"It is clear that the mandate will be approved, although intrigue surrounding this issue continues right up to the end," Vladimir Chizhov said. "We are waiting for an official notification from our EU partners that the mandate has been approved and they are ready to start talks."
EU ambassadors to Russia agreed on a mandate for talks on a new Partnership and Cooperation agreement covering all areas of Russia-EU ties earlier this week.
The negotiations are expected to be launched at a Russia-EU summit in Khanty-Mansiisk, Western Siberia, on June 26-27.
The old agreement expired in December 2007 and was extended for a further year, after a mandate for talks on a new pact was blocked by Poland and Lithuania.
Poland had vetoed the start of talks until late last year over Russia's imposed embargo on imports of Polish meat. Warsaw signaled its readiness to lift its veto after the two countries resolved the dispute and took steps to improve relations under the new Polish government. Russia resumed Polish meat imports in December 2007.
Lithuania dropped its objections to the start of Russia-EU talks at a foreign ministerial meeting on May 12.
The veto had been imposed in protest against Russia's closure of the Druzhba (Friendship) pipeline, Lithuania's demands that Russia pay compensation for Soviet-era deportations, and demands for a solution to 'frozen conflicts' in Moldova and Georgia. Lithuania lifted its veto when the rest of the EU agreed to include the issues in the talks with Russia.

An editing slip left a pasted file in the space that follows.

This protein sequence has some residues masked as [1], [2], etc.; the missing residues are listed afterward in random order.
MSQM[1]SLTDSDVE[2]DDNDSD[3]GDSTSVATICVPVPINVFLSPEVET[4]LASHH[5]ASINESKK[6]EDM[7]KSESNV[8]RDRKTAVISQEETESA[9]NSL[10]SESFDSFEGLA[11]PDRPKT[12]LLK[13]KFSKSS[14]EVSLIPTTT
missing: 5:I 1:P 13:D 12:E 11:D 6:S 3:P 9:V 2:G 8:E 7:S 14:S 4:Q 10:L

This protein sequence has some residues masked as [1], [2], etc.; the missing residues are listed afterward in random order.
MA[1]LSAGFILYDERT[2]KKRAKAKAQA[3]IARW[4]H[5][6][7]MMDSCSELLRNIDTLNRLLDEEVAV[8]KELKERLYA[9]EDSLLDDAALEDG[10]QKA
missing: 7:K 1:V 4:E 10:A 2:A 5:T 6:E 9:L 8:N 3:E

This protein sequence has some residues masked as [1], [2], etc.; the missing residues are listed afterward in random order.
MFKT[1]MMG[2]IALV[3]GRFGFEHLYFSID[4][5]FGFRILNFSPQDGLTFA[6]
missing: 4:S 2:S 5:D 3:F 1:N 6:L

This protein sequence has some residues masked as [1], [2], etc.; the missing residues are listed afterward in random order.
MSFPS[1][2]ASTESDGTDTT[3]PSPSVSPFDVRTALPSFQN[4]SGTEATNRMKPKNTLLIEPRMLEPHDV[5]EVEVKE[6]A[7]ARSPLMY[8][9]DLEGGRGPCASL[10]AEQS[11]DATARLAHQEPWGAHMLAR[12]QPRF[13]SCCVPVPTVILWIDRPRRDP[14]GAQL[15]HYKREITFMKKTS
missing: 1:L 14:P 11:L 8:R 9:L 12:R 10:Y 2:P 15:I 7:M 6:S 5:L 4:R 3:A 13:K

Russia stopped supplying crude via the pipeline to Lithuania's only oil refinery, Mazeikiu refinery, in 2006 citing the need for urgent repairs. Analysts said Russia stopped supplies because of Lithuania's decision to sell the Mazeikiu refinery to Polish oil company PKN Orlen, rejecting bids from Russia's LUKoil and Rosneft. It is expected that the pipeline will be put back into operation in the spring of 2009.
Russia, which supplies over a quarter of Europe's natural gas, is hoping for a simplified partnership agreement, without binding obligations relating to its energy exports to the EU. It has repeatedly dismissed accusations that it uses energy as a political tool and insists it is a reliable supplier.